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“The range of contrasts within in each work tends to be very narrow, and the surface action is kept at a subtle level with a restrained application. The possible pop of color is kept trapped within a confining cage of shapes. While Joseph Albers set square within square in order to pay homage to all the possible permutation of color relationships, Kerwin is less pedagogical and more playful. As a result her “squares” are not sequential but interlocking and interfacing, nestling sharply one against another—fat and thin, pushing for dominance.”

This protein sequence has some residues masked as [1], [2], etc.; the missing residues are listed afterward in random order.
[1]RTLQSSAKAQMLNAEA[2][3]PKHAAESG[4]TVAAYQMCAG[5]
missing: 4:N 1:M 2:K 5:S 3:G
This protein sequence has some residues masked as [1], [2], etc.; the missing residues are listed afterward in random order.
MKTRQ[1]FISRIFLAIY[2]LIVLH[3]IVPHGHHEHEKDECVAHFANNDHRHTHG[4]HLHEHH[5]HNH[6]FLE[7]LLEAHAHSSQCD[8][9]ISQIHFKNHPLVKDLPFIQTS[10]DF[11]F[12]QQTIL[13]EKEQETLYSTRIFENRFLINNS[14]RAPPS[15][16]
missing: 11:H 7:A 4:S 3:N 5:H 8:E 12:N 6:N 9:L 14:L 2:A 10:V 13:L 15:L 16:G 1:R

—Jeanne Willette, Art Historians of Southern California, “BEAUTIFUL ART BEAUTIFUL ARTIST,” July 6, 2012
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“The meticulous use of wax or acrylic produces a calm oasis for viewers within the rigidity of rectangles. Her process is lengthy and sometimes strenuous, yet there seems to be no turmoil in the works. ...Her new geometrics using metallics vibrate with the scent of the elusive, ephemeral moment, like a thought caught midway. We wonder what is next in the turn of the rectangle; will it shift forward or back?”

—Constance Moffatt, “BARBARA KERWIN: GEOMETRIC PROGRESSIONS,” 2012
Full Review